At the other end of the scale, Barry Middleton is competing in his fourth World Cup, adding to his record 425 international caps as he closes in on the all-time record of 453 held by the Netherlands’ Teun de Nooijer. Middleton captained England to 2009 European Championship gold and has been a fixture in the side for over 15 years. Kerry, who has worked with his share of England and Great Britain greats such as Alex Danson and Kate Richardson-Walsh, paid tribute to the legendary midfielder:
“It’s not just what you see on the pitch in a match. It’s what players like him bring to every training session and off the field how they deal with other players. Barry is world class in everything he does and would undoubtedly play in any team in the world. It’s been a real privilege for me to work with him.”
Ireland, like England, are under the charge of a new coach, with Dutchman Alexander Cox taking over from Craig Fulton after the latter took up a role with Belgium back in May.
Defender Jonny Bell says that the side hope to continue the feeling of optimism currently surrounding Irish hockey following the women’s team’s incredible run to the World Cup final in the summer.
“We have confidence in ourselves as a group and we have enough strength in the group. We believe in every game we play, if we bring our best any result is possible.”
“The girls have added to the incredible story of Irish hockey over the last five or six years. Both teams are in the top ten in the world, we’ve played at the Olympic Games and the girls did so well at the World Cup so it’s a great time for Irish hockey. All eyes are on that first game against Australia.”
Kerry described the clash between Ireland and England, the final match in the pool, as a “potential hum-dinger” with both having aspirations of reaching the later stages of the tournament.
Inevitably much of the talk will be about reigning champions and world number one side Australia. The Kookaburras won the 2014 final, defeating the Netherlands 6-1 in front of a stunned home crowd. Despite a turnover of players and some tweaks to their playing style they are still expected to pose a significant threat.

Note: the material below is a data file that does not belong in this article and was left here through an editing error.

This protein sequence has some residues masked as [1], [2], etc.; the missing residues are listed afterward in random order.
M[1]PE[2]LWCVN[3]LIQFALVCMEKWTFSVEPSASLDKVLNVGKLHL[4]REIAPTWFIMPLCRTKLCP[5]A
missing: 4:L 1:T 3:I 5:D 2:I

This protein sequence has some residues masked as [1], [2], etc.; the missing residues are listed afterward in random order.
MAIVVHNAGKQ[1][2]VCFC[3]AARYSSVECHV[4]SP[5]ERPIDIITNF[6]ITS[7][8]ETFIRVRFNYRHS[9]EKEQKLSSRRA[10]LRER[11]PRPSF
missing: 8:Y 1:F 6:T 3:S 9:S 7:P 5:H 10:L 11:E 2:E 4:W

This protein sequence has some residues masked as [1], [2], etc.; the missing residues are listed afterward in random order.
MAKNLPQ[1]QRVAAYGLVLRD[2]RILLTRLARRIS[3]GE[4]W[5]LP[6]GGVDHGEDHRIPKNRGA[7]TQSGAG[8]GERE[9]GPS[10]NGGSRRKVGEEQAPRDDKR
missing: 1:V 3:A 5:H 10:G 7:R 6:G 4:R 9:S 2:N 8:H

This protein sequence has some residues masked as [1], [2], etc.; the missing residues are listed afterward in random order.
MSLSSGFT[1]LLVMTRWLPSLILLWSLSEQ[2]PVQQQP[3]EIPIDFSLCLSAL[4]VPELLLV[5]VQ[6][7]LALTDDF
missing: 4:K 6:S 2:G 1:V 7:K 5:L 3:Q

Another pre-tournament favourite comes in the form of the European Champions, the Netherlands. The Dutch have been drawn in a potentially tricky pool with Germany, Malaysia and the unpredictable Pakistan but with a side boasting the penalty corner threat of Mink van der Weerden, the goal scoring prowess of Mirco Pruijser, the guile of rising star Jorrit Croon and the recalled Jeroen Hertzberger – a man with over 100 international goals, the Oranje have the firepower to be a threat to anyone.
World number two and Olympic Champions Argentina will also have an eye on the title. Despite an ageing squad with 9 of their 18 players in their 30s, Los Leones can call upon the best drag flicker in world hockey, Gonzalo Peillat. He was the top scorer at the 2014 World Cup with ten goals and helped Argentina to a bronze medal. Then in 2016, his 11 goals earned him the top scorer award at the Olympics and more importantly fired Argentina to the gold medal.
The group stage throws up a number of exciting fixtures, with Germany v Netherlands in Pool D (Wed, 5 Dec 1130am) arguably the pick of the matches. Hosts India’s meeting with world number three Belgium (Sunday 2 Dec, 1330) promises to be a sizzling encounter with an incredible atmosphere in front of a partisan home crowd.
England’s final pool game against Ireland, (Friday 7 Dec 1330) a repeat of the 2015 European Championships bronze medal match could have interesting implications for the crossovers and knockout stages of the tournament.
Can England win the competition? In typical fashion Kerry refuses to be drawn on the topic. Straight batting the question like a seasoned Test cricketer:
“We have to play exceptionally well to get out of the group and beyond that we’ll see where we are. It’s about doing the job to get out of the group and then we’ll reset our goals. It’s not my style to say we’ll win it!”